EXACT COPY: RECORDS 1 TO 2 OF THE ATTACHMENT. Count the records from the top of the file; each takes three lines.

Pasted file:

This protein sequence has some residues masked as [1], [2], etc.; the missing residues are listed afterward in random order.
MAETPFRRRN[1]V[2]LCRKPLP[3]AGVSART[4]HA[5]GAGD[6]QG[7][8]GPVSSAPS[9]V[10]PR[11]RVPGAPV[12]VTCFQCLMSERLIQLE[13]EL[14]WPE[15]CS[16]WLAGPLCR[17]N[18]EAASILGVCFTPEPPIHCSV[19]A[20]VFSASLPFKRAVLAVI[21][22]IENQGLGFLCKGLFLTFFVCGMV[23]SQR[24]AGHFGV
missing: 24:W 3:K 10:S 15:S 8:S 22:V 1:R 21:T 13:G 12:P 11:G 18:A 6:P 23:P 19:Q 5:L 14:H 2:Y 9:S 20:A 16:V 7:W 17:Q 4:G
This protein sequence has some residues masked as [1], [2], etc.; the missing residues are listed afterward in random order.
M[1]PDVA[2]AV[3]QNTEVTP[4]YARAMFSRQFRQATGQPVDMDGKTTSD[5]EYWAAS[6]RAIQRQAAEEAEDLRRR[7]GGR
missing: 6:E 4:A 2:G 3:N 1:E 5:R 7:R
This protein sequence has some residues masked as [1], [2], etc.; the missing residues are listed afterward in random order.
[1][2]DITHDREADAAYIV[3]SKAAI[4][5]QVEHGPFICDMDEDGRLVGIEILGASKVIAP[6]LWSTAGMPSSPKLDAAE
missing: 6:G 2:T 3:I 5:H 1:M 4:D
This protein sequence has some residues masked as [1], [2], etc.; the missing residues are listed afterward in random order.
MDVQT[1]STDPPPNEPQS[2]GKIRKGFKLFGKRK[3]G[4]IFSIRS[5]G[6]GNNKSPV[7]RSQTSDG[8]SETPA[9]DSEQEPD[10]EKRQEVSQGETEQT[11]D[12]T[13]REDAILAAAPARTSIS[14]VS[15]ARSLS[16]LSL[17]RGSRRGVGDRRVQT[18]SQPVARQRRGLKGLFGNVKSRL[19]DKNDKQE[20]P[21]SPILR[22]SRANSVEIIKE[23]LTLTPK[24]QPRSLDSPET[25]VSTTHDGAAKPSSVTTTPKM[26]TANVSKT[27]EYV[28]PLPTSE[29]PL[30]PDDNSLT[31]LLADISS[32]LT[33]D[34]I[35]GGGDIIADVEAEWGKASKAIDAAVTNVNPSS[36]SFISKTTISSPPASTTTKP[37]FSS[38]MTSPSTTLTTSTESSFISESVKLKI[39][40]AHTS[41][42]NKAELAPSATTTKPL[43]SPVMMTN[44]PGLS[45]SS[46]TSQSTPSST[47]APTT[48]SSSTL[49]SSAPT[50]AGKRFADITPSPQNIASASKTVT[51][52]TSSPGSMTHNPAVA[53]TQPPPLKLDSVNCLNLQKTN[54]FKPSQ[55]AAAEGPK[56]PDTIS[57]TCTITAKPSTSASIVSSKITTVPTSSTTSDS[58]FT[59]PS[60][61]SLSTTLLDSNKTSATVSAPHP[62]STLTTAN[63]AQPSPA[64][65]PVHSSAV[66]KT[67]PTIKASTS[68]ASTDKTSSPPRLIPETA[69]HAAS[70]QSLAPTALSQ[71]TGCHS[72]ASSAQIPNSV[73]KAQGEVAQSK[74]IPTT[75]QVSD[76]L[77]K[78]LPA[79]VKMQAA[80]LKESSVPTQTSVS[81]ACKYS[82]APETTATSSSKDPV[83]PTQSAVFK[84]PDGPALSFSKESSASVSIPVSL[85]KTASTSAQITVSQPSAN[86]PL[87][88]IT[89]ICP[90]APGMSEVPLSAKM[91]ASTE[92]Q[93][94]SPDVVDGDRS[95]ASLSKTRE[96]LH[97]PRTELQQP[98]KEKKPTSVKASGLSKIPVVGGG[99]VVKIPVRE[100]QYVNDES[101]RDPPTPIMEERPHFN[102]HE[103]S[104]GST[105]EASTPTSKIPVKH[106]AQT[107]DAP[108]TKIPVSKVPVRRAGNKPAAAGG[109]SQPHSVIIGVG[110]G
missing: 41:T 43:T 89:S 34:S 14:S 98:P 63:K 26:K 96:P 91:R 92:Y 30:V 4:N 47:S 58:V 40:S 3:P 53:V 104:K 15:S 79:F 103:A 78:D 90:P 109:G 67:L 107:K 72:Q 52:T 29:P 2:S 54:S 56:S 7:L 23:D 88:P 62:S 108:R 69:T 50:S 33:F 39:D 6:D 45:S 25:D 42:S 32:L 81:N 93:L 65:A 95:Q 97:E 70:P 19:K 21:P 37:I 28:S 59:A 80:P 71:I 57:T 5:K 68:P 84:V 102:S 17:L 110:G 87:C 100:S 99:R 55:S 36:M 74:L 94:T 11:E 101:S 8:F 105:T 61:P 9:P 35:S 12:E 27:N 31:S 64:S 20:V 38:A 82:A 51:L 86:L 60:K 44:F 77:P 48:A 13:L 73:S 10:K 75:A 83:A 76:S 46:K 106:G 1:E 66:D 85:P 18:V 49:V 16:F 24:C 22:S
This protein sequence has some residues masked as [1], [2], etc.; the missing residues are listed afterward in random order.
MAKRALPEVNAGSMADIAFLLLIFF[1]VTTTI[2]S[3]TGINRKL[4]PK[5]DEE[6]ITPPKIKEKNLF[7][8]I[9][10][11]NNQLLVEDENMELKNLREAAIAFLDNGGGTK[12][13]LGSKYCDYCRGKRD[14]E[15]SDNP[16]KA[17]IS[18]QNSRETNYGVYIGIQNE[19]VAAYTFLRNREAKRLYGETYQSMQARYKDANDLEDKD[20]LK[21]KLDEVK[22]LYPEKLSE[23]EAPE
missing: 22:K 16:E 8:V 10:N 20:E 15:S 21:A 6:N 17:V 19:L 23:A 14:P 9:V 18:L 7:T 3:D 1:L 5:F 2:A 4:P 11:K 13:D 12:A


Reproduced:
This protein sequence has some residues masked as [1], [2], etc.; the missing residues are listed afterward in random order.
MAETPFRRRN[1]V[2]LCRKPLP[3]AGVSART[4]HA[5]GAGD[6]QG[7][8]GPVSSAPS[9]V[10]PR[11]RVPGAPV[12]VTCFQCLMSERLIQLE[13]EL[14]WPE[15]CS[16]WLAGPLCR[17]N[18]EAASILGVCFTPEPPIHCSV[19]A[20]VFSASLPFKRAVLAVI[21][22]IENQGLGFLCKGLFLTFFVCGMV[23]SQR[24]AGHFGV
missing: 24:W 3:K 10:S 15:S 8:S 22:V 1:R 21:T 13:G 12:P 11:G 18:A 6:P 23:P 19:Q 5:L 14:H 2:Y 9:S 20:A 16:V 7:W 17:Q 4:G
This protein sequence has some residues masked as [1], [2], etc.; the missing residues are listed afterward in random order.
M[1]PDVA[2]AV[3]QNTEVTP[4]YARAMFSRQFRQATGQPVDMDGKTTSD[5]EYWAAS[6]RAIQRQAAEEAEDLRRR[7]GGR
missing: 6:E 4:A 2:G 3:N 1:E 5:R 7:R